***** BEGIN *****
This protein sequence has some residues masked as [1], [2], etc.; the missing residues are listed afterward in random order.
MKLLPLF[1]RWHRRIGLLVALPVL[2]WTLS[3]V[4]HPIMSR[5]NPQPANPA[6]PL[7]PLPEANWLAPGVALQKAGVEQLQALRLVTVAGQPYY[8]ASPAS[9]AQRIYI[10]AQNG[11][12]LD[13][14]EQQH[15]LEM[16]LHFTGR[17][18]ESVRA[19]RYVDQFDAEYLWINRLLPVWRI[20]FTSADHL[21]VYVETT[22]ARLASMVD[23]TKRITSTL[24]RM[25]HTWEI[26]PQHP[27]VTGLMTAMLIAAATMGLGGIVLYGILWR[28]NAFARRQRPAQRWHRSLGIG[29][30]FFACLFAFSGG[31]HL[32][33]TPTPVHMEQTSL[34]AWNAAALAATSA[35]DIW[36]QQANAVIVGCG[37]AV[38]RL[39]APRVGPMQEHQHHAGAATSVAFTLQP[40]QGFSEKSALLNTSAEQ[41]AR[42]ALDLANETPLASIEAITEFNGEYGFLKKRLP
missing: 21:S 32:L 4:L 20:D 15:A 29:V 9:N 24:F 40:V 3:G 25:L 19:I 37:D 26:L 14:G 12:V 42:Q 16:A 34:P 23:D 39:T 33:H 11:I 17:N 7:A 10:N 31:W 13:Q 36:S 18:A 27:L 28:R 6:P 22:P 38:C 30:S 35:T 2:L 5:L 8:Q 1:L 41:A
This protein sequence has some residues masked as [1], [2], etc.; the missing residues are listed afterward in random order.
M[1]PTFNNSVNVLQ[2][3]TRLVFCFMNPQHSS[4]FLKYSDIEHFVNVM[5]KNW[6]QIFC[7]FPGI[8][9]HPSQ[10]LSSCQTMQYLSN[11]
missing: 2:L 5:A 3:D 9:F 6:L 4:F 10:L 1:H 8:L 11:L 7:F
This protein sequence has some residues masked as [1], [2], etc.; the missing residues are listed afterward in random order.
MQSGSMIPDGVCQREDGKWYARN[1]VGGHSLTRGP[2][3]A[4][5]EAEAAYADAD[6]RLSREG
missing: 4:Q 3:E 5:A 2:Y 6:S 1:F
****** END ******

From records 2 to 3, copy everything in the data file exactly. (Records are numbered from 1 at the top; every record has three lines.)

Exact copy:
This protein sequence has some residues masked as [1], [2], etc.; the missing residues are listed afterward in random order.
M[1]PTFNNSVNVLQ[2][3]TRLVFCFMNPQHSS[4]FLKYSDIEHFVNVM[5]KNW[6]QIFC[7]FPGI[8][9]HPSQ[10]LSSCQTMQYLSN[11]
missing: 2:L 5:A 3:D 9:F 6:L 4:F 10:L 1:H 8:L 11:L 7:F
This protein sequence has some residues masked as [1], [2], etc.; the missing residues are listed afterward in random order.
MQSGSMIPDGVCQREDGKWYARN[1]VGGHSLTRGP[2][3]A[4][5]EAEAAYADAD[6]RLSREG
missing: 4:Q 3:E 5:A 2:Y 6:S 1:F